I’ve been on a Pharaoh Sanders kick for the past several weeks. There is something mystical-magical-inspirational about his work. As I sit here now, wrapping up another work week, feeling accomplished even though I didn’t get everything that I’d hoped for completed today, I’m listening to Hum Allah Hum Allah Hum Allah on Spotify. I love this graphic from the YouTube video for the song. My version is just over 15 minutes long. I love every note.
I am working with a student who lives on the other side of the planet from me. Our time to speak each week is early in the morning for me but later in the day for her because she is something like 11 hours ahead by time zone language. When we were scheduled a couple weeks ago, she connected to our call and whispered rather frantically that she needed a moment. When she got situated, she shared that she’d been out on the street just as the call to prayer began. She then asked, ‘Can you hear it?’
She and I fell silent as the song of the call rang across the city.
In her world, it is a crime to be on a mobile phone in the street during the call to prayer.
For those who do not claim any faith tradition, that might seem weird, but I invite you to listen to a recording of a Muslim call to prayer. Just play it and close your eyes while you listen. Then, find a version where the call is sung, live. Watch the singer as he does so.
It is … something special.
I do not follow the Muslim practices, but I can certainly respect them.
This same student called off our meeting this week because we were scheduled on what turned out to be the first day of Ramadan, a high holy month for adherents.
And here I am, listening to Pharaoh Sanders and his song with a title that translates (basically, if I have it right) to ‘Praise be to God’.
His lyrics include ‘Prince of Peace’ and something about ‘the ringing of the bells need never cease’.
The next song from the album Jewels of Thought is called The Creator Has a Master Plan. Spotify just kicked into that one.
It took me about 10 minutes to craft what you see so far because I kept pausing to listen, to feel, to think.
I find Pharaoh’s wailing saxophone and warbling yodels peaceful. I am able to get so much work done across the day when playing his music. I hear it in my imaginings, late at night when I should be sleeping. I think about the songs, the rhythm, the cacophony, when I’m not listening.
Earlier today, I had a teary-eyed moment when I again remembered sitting on the cold tile floor of the plasma donation center as an undergraduate college student, sharing a headphone with a guy whose name I might have known once but that has been lost to the annals of time, as he enthusiastically listened to Jimmy Cobham. I’ve written about him before. Despite his economically challenging circumstance, that cat was one of the most joyful people I’ve ever met in life. He exuded a peace that I would love to have.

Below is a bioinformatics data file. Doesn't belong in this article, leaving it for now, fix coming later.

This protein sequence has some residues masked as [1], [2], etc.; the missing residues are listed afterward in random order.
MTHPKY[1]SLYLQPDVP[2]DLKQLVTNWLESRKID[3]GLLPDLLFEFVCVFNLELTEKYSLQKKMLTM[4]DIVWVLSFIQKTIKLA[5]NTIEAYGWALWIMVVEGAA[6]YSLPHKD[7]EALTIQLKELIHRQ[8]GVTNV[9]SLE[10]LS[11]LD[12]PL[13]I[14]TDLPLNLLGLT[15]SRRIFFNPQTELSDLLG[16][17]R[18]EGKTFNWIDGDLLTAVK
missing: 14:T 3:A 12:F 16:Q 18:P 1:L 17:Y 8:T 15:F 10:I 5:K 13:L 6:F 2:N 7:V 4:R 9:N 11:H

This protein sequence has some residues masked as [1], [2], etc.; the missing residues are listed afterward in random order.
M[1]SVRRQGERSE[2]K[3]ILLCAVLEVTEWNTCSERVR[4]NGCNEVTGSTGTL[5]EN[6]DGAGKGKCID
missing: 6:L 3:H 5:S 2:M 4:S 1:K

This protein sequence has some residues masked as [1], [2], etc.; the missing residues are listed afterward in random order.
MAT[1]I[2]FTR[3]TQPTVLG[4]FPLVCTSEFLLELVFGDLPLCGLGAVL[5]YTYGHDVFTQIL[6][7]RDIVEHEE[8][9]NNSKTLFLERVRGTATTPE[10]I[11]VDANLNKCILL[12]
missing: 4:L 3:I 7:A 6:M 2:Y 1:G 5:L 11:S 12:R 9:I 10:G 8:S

So I’m going to keep listening to Pharaoh while I work and hope to infuse myself with peace.
Even if faith isn’t your ‘thing’, I encourage you to think about where your peace comes from. And if you don’t have any, I encourage you to think about what could bring it. Peace doesn’t come from having all the things, from having your bills paid (Especially since another one always comes next month. Or next week. Or tomorrow.), from a partner or spouse that meets every one of your needs (oh, and by the way, have you considered if you are meeting theirs?), or from getting what you want.
It’s all much bigger than that.
Go outside and look around — you can’t make that stuff up:
- no person could create that bush in front of your door that gets full of bumble bees,
- no person could create that neighbor you think is really strange,
- no person could create the stray cat that leaves dead rats as gifts on your lawn,
- no person could create those big floofy clouds drifting overhead.
It’s all so much bigger than you.
And that’s okay.
I’m grateful that somewhere, far beyond my pay grade, there is a master plan. Even if it doesn’t make sense or it hurts beyond measure today, change happens tomorrow.
In that, in all of it, I find peace. I hope you can as well.
Blessings to you this Ramadan and all the year through …
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